Where ideas turn into experiences

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By Rumela Sinha
  • Published 5.07.16

It's a rare congregation where designers, techies, tinkerers, hobbyists and artists get together to toy with their ideas, exchange notes and give shape to them. MakersLoft, eastern India's first makerspace, lets children give flight to their imagination with the help of tools and tips from professionals.

Purav Manot is passionate about robotics and has been following YouTube videos to build a bot. MakersLoft gave this student of Lakshmipat Singhania Academy a platform to develop professional skills and collaborate with fellow robotic enthusiasts. Manot now helps other kids create custom robots.

"I used to watch videos and design programmes with sensors and motors but never got a chance to showcase my models. Then MakersLoft happened. Now, I get to exchange and share interesting robotic experiences with professionals and hone my technical abilities," Purav said.

Come with an idea and leave with a product is the invitation from Meghna Bhutoria, the founder and CEO of MakersLoft. "From 3-D painting, robotics, app development to photography, herbal painting, woodwork and fashion designing, MakersLoft is a one-stop shop for thinkers and innovators, no matter what their age," she said.

The concept is widely prevalent in the US, France and Germany and has finally found a niche for itself in Calcutta. Stationed in a flat on Ballygunge Road, MakersLoft offers an enticing blend of lab-based learning, hands-on training and even offers chances of entrepreneurship.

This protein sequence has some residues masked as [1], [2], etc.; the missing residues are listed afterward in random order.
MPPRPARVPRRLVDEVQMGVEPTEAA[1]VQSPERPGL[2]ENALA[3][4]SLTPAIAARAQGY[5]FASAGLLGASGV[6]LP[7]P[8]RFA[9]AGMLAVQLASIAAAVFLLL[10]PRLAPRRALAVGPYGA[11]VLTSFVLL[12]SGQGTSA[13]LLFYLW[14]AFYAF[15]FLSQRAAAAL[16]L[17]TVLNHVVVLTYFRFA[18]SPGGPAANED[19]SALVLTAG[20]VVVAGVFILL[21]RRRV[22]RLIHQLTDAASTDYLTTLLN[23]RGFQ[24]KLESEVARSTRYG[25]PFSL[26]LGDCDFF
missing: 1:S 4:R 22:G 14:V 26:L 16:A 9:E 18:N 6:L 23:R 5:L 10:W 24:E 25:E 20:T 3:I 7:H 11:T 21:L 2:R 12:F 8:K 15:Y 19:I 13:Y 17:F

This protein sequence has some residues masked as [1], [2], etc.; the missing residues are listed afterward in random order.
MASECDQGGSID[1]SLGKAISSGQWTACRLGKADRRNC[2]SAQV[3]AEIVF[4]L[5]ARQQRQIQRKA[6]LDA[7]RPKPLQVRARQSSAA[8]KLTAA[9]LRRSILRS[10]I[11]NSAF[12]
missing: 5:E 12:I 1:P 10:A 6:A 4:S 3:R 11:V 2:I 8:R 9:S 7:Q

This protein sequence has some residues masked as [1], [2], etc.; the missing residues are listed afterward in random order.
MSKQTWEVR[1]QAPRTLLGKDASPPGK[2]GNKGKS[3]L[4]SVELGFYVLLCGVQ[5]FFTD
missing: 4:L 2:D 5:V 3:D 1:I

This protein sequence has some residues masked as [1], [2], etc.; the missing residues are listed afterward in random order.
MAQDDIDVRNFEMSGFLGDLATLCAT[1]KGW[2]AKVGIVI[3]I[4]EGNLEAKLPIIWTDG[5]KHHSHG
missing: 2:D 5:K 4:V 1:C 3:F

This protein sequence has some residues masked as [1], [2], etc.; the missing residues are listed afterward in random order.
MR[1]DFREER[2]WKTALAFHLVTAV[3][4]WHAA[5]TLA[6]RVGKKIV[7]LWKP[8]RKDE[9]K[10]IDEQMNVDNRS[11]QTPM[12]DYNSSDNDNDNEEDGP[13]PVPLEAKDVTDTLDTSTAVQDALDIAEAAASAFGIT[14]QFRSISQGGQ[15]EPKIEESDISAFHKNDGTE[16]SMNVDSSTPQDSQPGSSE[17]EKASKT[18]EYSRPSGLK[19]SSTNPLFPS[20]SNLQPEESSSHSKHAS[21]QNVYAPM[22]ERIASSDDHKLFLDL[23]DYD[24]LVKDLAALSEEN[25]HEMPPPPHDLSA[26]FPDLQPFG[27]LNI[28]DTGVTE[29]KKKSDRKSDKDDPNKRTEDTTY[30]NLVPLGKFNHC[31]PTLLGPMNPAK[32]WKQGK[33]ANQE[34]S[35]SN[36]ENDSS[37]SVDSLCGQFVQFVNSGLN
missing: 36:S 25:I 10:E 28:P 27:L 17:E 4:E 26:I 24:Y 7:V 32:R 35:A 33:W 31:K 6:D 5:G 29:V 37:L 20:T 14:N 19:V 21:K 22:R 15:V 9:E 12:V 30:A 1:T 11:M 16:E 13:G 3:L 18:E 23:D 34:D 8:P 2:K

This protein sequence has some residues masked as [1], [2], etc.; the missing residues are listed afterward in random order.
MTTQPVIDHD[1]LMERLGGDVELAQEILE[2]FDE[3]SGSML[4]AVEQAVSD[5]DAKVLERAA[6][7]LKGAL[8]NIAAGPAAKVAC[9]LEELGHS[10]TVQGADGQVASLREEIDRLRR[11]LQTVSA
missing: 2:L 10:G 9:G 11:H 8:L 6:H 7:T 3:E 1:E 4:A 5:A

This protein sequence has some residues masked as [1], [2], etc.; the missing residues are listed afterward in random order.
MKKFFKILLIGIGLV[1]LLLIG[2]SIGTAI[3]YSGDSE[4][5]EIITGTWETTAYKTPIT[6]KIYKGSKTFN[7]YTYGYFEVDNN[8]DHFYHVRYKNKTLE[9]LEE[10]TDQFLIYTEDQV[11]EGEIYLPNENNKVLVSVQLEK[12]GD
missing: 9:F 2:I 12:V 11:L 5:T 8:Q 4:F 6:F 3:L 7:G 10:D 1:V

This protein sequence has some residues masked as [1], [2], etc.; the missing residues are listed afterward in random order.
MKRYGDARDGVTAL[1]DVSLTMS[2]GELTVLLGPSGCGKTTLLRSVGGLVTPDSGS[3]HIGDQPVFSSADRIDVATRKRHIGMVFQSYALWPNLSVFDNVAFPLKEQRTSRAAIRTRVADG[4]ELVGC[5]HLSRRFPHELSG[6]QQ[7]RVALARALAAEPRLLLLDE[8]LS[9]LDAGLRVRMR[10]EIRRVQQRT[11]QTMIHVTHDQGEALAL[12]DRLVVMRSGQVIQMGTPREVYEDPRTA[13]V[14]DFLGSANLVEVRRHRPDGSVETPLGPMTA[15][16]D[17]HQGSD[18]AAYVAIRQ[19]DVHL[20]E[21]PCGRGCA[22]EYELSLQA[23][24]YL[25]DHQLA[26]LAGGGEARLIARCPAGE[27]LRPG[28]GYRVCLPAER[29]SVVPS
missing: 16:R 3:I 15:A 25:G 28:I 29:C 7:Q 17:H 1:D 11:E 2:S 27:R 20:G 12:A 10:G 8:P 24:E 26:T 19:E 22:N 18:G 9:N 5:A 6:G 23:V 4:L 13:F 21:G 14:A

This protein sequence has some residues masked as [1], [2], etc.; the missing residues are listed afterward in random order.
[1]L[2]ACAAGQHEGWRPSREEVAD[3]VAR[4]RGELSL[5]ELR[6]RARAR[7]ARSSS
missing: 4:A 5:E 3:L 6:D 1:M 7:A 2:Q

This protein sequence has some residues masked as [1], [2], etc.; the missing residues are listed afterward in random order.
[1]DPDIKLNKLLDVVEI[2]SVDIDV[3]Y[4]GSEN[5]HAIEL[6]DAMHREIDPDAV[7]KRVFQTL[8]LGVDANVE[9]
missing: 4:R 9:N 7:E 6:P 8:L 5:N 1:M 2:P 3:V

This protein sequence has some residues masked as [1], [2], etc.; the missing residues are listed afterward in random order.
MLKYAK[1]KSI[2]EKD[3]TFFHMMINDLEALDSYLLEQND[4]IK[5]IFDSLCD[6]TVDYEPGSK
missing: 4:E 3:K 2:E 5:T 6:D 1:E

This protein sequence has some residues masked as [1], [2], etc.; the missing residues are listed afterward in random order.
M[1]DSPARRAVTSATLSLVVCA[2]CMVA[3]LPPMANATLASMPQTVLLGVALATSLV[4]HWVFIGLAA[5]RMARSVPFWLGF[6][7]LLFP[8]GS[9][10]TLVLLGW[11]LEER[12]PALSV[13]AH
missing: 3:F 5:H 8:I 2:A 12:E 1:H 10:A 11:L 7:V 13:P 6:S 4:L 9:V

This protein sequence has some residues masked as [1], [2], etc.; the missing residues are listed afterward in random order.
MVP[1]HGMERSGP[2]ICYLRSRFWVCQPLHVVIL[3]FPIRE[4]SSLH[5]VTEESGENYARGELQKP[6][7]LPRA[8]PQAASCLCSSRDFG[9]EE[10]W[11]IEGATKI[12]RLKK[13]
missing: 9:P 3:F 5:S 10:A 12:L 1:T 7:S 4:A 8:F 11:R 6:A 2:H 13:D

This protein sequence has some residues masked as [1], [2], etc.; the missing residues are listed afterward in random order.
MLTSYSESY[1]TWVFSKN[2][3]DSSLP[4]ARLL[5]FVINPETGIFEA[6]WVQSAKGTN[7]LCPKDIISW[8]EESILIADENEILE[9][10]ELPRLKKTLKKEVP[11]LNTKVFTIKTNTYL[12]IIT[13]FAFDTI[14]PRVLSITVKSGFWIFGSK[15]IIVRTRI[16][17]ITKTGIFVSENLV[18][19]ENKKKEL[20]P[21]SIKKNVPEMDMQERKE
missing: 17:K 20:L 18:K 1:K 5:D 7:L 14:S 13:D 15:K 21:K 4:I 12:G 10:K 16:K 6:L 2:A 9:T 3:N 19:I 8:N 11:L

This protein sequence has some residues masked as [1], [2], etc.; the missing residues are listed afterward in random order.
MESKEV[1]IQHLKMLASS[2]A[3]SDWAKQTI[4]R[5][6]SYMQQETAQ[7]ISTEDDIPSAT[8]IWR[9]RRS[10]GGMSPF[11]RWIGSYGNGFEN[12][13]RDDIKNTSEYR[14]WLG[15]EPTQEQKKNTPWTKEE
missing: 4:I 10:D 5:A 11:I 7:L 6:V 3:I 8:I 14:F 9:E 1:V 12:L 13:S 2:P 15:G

"There are plenty of such never-seen-before experiences dished at MakersLoft. We have also introduced some unique and fun activities for tots and teens. Making 'glow-in-the-dark' objects, setting up structures and models using PVC pipes and phone film-making are some of the interesting options that can break the monotony of routine life at home or school," Bhutoria said.

For Kushagra Kanoi, a student of Calcutta International School, the Lego classes on Saturdays are something he looks forward to all week. His Lego blocks were only lifeless pieces of plastic before he joined MakersLoft. Now, he knows how to get the blocks moving. "I used to make Lego cars but couldn't do much to get them going. But with Lego technique set here, I know how to put lever and battery to use," Kushagra said.

Namrata Manot, a Lego instructor at MakersLoft, said: "The kids' imagination knows no boundaries. We give them an idea and watch them add their own creativity to it."